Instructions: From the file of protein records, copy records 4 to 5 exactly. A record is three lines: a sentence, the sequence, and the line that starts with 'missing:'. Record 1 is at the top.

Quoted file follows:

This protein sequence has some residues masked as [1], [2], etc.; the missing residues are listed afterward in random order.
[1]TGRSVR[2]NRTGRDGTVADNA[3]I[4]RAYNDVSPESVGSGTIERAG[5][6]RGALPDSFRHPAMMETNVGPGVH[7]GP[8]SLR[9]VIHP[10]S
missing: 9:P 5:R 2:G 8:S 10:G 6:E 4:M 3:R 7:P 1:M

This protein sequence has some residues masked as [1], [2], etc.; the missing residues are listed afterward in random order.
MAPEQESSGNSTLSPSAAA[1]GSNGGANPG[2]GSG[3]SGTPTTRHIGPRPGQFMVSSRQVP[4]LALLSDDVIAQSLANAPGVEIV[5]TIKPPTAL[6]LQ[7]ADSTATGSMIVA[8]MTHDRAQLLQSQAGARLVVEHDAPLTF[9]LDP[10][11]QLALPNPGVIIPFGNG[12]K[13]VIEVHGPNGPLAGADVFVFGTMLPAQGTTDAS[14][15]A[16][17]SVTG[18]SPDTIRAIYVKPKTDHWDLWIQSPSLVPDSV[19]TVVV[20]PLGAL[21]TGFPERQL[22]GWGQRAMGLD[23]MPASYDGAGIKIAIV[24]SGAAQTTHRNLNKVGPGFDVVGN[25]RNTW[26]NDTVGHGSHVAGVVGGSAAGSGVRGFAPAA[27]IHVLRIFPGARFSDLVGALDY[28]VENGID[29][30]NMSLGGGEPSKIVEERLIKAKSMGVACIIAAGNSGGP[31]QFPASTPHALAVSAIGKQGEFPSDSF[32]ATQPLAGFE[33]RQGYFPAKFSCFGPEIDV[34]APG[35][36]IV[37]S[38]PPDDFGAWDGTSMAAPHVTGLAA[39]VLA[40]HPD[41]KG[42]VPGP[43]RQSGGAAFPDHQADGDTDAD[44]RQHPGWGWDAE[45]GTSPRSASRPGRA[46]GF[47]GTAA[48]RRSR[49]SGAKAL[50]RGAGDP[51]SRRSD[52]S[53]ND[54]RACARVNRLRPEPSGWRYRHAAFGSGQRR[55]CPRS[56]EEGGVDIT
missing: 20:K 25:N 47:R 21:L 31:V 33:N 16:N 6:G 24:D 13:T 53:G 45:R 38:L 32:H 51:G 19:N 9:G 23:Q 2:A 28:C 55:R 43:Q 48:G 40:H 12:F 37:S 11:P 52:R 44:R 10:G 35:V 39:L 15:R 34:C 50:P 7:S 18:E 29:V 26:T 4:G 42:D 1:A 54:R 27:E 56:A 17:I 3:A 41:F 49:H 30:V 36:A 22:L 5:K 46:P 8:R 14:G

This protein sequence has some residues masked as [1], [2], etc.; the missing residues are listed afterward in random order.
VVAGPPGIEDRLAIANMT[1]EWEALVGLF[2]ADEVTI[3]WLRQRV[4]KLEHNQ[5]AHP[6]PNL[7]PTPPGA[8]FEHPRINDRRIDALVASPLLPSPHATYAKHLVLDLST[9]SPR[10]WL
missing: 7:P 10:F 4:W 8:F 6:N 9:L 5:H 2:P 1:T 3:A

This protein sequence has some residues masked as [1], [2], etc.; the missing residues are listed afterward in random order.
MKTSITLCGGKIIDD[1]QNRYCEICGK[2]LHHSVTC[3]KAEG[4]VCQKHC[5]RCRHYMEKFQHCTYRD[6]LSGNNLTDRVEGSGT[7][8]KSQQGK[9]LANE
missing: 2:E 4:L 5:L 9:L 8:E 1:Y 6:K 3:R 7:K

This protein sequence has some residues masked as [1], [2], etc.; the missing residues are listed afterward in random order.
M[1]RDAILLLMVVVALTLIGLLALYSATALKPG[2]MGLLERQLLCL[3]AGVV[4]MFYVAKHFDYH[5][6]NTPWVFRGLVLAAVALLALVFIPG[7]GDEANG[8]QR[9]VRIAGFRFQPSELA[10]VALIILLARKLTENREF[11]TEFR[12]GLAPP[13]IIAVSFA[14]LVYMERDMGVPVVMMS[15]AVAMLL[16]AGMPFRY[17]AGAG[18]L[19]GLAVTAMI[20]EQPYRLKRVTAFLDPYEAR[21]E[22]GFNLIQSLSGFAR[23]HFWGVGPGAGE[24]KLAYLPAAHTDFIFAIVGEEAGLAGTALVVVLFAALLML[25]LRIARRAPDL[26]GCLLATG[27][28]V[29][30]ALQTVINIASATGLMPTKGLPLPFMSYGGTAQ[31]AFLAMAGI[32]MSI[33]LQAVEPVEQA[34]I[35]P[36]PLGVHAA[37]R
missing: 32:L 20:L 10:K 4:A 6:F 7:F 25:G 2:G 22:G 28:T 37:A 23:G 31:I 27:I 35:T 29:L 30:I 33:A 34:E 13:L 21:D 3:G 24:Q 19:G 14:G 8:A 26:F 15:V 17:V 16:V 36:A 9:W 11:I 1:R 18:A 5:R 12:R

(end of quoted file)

This protein sequence has some residues masked as [1], [2], etc.; the missing residues are listed afterward in random order.
MKTSITLCGGKIIDD[1]QNRYCEICGK[2]LHHSVTC[3]KAEG[4]VCQKHC[5]RCRHYMEKFQHCTYRD[6]LSGNNLTDRVEGSGT[7][8]KSQQGK[9]LANE
missing: 2:E 4:L 5:L 9:L 8:E 1:Y 6:K 3:R 7:K

This protein sequence has some residues masked as [1], [2], etc.; the missing residues are listed afterward in random order.
M[1]RDAILLLMVVVALTLIGLLALYSATALKPG[2]MGLLERQLLCL[3]AGVV[4]MFYVAKHFDYH[5][6]NTPWVFRGLVLAAVALLALVFIPG[7]GDEANG[8]QR[9]VRIAGFRFQPSELA[10]VALIILLARKLTENREF[11]TEFR[12]GLAPP[13]IIAVSFA[14]LVYMERDMGVPVVMMS[15]AVAMLL[16]AGMPFRY[17]AGAG[18]L[19]GLAVTAMI[20]EQPYRLKRVTAFLDPYEAR[21]E[22]GFNLIQSLSGFAR[23]HFWGVGPGAGE[24]KLAYLPAAHTDFIFAIVGEEAGLAGTALVVVLFAALLML[25]LRIARRAPDL[26]GCLLATG[27][28]V[29][30]ALQTVINIASATGLMPTKGLPLPFMSYGGTAQ[31]AFLAMAGI[32]MSI[33]LQAVEPVEQA[34]I[35]P[36]PLGVHAA[37]R
missing: 32:L 20:L 10:K 4:A 6:F 7:F 25:G 2:G 22:G 28:T 37:A 23:G 31:I 27:I 35:T 29:L 30:I 33:A 34:E 13:L 21:D 3:G 24:Q 19:G 14:G 8:A 26:F 15:V 17:V 16:V 36:A 9:W 11:I 1:R 18:A 5:R 12:R